Daunte Wright has been remembered by friends as upbeat and gregarious, someone who loved to play basketball and was a supportive father to his son, Daunte Jr., who was a year old when Mr. Wright, 20, was killed by a police officer during a traffic stop.
“He always said he couldn’t wait to make his son proud,” Katie Wright, Mr. Wright’s mother, said at his funeral in April. “Junior was the joy of his life, and he lived for him every single day, and now he’s not going to be able to see him.”
Mr. Wright’s death came during a traffic stop in a Minneapolis suburb when an officer, Kimberly Potter, fired a single shot from her handgun, apparently mistaking it for her Taser.
A little over a month after his death, a lawsuit against Mr. Wright’s family raised questions about whether Mr. Wright was involved in a violent dispute in May 2019.
The woman who filed the lawsuit claimed that Mr. Wright had shot her son — a former friend of his — in the head in Minneapolis leaving him severely disabled, possibly because the man had “beat up” Mr. Wright earlier that month. The lawsuit offers no direct evidence tying Mr. Wright to the shooting, which remains unsolved. Katie Wright has called the claims hurtful, and told The Star Tribune: “To run with allegations like that is pretty bad, whether they are true or not true.”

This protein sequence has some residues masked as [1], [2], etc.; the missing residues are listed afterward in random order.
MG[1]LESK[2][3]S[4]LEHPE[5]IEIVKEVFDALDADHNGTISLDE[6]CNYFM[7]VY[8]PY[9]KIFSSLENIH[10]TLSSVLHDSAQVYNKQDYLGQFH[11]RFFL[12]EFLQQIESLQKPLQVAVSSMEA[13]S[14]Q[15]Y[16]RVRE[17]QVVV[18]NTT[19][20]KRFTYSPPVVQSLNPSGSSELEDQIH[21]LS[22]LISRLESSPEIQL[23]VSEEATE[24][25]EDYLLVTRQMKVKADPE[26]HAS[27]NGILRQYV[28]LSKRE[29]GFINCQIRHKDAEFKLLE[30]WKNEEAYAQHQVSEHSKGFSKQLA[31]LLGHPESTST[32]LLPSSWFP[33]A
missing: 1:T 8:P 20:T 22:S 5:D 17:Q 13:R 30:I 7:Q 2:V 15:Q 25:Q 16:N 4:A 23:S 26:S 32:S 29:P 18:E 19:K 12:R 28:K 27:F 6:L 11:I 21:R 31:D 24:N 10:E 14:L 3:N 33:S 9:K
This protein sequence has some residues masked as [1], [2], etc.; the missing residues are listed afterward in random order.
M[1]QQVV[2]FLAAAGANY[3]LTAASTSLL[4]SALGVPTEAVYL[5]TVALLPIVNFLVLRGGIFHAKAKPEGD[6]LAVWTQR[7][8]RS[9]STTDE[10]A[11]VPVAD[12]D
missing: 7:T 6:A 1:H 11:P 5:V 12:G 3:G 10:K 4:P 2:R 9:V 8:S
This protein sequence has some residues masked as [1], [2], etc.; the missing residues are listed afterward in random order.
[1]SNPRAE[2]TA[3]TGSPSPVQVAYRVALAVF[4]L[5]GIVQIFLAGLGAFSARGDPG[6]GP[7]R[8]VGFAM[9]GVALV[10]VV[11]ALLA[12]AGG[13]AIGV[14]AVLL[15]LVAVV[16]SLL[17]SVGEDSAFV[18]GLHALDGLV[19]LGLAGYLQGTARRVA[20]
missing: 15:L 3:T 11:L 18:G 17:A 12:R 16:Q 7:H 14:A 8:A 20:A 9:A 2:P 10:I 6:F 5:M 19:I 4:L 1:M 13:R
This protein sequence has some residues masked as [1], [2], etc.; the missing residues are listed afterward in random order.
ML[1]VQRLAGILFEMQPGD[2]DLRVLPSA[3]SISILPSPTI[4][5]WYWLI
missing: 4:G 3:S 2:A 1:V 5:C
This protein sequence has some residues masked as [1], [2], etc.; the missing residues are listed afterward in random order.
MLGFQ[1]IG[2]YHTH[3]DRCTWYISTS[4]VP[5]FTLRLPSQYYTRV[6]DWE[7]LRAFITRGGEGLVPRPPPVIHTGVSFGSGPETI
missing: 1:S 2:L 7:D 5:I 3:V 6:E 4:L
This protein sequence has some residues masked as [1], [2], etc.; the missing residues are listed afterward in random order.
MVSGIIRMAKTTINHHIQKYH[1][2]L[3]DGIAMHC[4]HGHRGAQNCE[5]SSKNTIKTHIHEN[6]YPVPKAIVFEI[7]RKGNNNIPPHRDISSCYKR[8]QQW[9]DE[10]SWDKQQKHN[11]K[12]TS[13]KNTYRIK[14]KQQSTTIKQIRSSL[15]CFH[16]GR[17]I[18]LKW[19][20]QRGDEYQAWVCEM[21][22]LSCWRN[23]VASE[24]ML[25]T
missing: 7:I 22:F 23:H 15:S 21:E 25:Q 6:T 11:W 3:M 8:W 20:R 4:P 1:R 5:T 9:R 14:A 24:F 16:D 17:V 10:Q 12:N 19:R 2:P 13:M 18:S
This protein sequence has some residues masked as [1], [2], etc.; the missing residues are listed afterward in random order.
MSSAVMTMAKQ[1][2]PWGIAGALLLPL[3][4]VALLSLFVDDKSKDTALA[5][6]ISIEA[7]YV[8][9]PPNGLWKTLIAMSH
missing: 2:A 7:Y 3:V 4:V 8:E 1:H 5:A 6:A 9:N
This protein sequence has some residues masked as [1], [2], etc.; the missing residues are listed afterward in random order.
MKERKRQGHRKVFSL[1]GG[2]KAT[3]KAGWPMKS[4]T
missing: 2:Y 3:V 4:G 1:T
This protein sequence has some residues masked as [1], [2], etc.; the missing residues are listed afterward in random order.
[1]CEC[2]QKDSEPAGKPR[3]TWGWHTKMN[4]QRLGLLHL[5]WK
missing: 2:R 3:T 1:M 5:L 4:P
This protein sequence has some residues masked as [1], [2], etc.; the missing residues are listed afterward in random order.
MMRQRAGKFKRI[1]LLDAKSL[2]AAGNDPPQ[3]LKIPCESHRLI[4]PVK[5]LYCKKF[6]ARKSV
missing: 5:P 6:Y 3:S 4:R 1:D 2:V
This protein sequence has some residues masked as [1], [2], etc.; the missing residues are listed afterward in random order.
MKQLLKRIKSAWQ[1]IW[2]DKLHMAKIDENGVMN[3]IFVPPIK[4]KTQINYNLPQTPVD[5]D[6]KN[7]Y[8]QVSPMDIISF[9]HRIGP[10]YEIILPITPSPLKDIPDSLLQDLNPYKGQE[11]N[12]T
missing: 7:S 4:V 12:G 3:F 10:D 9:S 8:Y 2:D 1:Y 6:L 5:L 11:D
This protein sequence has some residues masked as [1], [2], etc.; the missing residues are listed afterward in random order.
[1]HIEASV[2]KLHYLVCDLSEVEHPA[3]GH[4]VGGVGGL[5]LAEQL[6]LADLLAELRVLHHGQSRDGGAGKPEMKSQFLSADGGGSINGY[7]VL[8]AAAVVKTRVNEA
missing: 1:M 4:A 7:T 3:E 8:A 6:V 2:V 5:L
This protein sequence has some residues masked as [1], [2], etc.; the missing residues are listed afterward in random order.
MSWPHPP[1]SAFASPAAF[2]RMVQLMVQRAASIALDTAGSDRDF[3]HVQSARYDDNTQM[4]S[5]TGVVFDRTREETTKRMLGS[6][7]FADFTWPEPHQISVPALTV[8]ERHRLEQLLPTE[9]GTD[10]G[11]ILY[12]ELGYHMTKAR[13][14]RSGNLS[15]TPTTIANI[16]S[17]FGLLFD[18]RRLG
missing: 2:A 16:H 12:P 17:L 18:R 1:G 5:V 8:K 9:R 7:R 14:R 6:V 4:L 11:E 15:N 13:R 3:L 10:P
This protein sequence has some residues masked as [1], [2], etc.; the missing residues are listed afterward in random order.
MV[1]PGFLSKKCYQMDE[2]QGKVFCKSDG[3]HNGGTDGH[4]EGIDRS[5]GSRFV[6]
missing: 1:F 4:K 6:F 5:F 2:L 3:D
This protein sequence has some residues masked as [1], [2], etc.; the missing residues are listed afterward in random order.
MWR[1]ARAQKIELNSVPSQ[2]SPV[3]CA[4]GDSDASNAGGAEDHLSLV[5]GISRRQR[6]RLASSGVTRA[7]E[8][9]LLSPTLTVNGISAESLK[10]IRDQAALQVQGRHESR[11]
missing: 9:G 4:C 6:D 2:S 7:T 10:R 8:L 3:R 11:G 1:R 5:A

During jury selection in Ms. Potter’s manslaughter trial, in which 14 jurors — including two alternate jurors — were chosen, several said that they had seen news reports that Mr. Wright might have been involved in the shooting.
The judge overseeing the trial of Ms. Potter has said Mr. Wright’s conduct before he was killed — including the allegation that he shot the man and any previous arrests — can only be brought up at trial if it is shown that Ms. Potter knew about it at the time of the traffic stop.
Many who knew Mr. Wright have acknowledged that he had made mistakes but had been trying to improve his life for his son.
A friend, Emajay Driver, said that Mr. Wright had “loved to make people laugh.” As a freshman in high school, Mr. Wright had been voted a class clown. “There was never a dull moment,” Mr. Driver said.
Delivering a eulogy at the funeral, the Rev. Al Sharpton said he was told that Minneapolis had not seen a funeral procession so large since Prince, the musician who was born and raised in Minneapolis, died in 2016.
“You thought he was just some kid with an air freshener,” Mr. Sharpton said at Mr. Wright’s funeral, referring to the air freshener hanging from his rearview mirror, which prosecutors said was one reason that the police stopped Mr. Wright’s car. Mr. Sharpton added: “He was a prince, and all of Minneapolis has stopped today to honor the prince of Brooklyn Center.”
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